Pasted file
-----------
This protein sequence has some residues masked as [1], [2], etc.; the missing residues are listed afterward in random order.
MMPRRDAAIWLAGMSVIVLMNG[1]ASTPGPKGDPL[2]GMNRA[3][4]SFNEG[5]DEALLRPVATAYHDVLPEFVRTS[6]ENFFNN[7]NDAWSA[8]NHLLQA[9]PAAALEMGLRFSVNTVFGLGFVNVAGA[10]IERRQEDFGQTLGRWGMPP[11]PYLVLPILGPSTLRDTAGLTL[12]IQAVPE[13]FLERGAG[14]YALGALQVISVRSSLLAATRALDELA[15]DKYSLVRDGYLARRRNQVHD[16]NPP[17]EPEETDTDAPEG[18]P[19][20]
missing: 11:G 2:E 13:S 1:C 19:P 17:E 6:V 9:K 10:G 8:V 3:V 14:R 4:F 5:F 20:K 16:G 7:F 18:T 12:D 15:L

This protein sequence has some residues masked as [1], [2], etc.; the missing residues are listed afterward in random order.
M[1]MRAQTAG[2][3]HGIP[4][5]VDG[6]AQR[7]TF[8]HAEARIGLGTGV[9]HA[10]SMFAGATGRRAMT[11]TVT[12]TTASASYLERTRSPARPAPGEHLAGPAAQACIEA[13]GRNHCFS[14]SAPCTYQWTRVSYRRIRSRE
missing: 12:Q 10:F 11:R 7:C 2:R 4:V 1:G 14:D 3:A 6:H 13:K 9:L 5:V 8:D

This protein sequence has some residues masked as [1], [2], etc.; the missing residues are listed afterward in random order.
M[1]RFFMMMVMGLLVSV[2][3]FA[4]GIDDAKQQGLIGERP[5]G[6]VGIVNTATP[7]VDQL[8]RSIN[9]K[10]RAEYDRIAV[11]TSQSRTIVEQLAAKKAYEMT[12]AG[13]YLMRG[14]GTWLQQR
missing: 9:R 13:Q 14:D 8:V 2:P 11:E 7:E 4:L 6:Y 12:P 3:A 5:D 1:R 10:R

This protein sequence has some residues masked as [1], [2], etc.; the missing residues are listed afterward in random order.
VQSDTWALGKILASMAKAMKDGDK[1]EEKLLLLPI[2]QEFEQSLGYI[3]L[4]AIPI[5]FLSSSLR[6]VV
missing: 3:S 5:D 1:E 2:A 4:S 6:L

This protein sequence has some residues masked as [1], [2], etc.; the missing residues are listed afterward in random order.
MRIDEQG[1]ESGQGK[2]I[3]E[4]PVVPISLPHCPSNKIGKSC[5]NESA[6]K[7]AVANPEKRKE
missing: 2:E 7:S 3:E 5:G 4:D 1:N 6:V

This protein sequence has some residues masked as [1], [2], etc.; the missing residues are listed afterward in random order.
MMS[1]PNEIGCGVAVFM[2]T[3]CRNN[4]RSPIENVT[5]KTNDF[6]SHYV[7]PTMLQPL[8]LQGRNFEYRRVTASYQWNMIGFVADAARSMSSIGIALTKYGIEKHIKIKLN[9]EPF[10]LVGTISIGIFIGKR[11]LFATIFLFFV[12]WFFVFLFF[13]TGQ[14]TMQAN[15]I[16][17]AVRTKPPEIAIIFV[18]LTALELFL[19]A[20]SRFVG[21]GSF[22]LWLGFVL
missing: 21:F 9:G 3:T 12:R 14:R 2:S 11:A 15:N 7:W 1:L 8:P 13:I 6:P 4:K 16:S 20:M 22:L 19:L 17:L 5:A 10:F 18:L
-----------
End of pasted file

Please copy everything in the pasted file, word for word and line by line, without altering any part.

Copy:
This protein sequence has some residues masked as [1], [2], etc.; the missing residues are listed afterward in random order.
MMPRRDAAIWLAGMSVIVLMNG[1]ASTPGPKGDPL[2]GMNRA[3][4]SFNEG[5]DEALLRPVATAYHDVLPEFVRTS[6]ENFFNN[7]NDAWSA[8]NHLLQA[9]PAAALEMGLRFSVNTVFGLGFVNVAGA[10]IERRQEDFGQTLGRWGMPP[11]PYLVLPILGPSTLRDTAGLTL[12]IQAVPE[13]FLERGAG[14]YALGALQVISVRSSLLAATRALDELA[15]DKYSLVRDGYLARRRNQVHD[16]NPP[17]EPEETDTDAPEG[18]P[19][20]
missing: 11:G 2:E 13:S 1:C 19:P 17:E 6:V 9:K 10:G 8:V 3:V 14:R 4:F 5:F 20:K 16:G 7:F 18:T 12:D 15:L

This protein sequence has some residues masked as [1], [2], etc.; the missing residues are listed afterward in random order.
M[1]MRAQTAG[2][3]HGIP[4][5]VDG[6]AQR[7]TF[8]HAEARIGLGTGV[9]HA[10]SMFAGATGRRAMT[11]TVT[12]TTASASYLERTRSPARPAPGEHLAGPAAQACIEA[13]GRNHCFS[14]SAPCTYQWTRVSYRRIRSRE
missing: 12:Q 10:F 11:R 7:C 2:R 4:V 1:G 14:D 3:A 6:H 13:K 9:L 5:V 8:D

This protein sequence has some residues masked as [1], [2], etc.; the missing residues are listed afterward in random order.
M[1]RFFMMMVMGLLVSV[2][3]FA[4]GIDDAKQQGLIGERP[5]G[6]VGIVNTATP[7]VDQL[8]RSIN[9]K[10]RAEYDRIAV[11]TSQSRTIVEQLAAKKAYEMT[12]AG[13]YLMRG[14]GTWLQQR
missing: 9:R 13:Q 14:D 8:V 2:P 11:E 7:E 4:L 6:Y 12:P 3:A 5:D 1:R 10:R

This protein sequence has some residues masked as [1], [2], etc.; the missing residues are listed afterward in random order.
VQSDTWALGKILASMAKAMKDGDK[1]EEKLLLLPI[2]QEFEQSLGYI[3]L[4]AIPI[5]FLSSSLR[6]VV
missing: 3:S 5:D 1:E 2:A 4:S 6:L

This protein sequence has some residues masked as [1], [2], etc.; the missing residues are listed afterward in random order.
MRIDEQG[1]ESGQGK[2]I[3]E[4]PVVPISLPHCPSNKIGKSC[5]NESA[6]K[7]AVANPEKRKE
missing: 2:E 7:S 3:E 5:G 4:D 1:N 6:V

This protein sequence has some residues masked as [1], [2], etc.; the missing residues are listed afterward in random order.
MMS[1]PNEIGCGVAVFM[2]T[3]CRNN[4]RSPIENVT[5]KTNDF[6]SHYV[7]PTMLQPL[8]LQGRNFEYRRVTASYQWNMIGFVADAARSMSSIGIALTKYGIEKHIKIKLN[9]EPF[10]LVGTISIGIFIGKR[11]LFATIFLFFV[12]WFFVFLFF[13]TGQ[14]TMQAN[15]I[16][17]AVRTKPPEIAIIFV[18]LTALELFL[19]A[20]SRFVG[21]GSF[22]LWLGFVL
missing: 21:F 9:G 3:T 12:R 14:R 2:S 11:A 15:N 7:W 1:L 8:P 13:I 6:P 4:K 16:S 20:M 22:L 19:L 17:L 5:A 10:F 18:L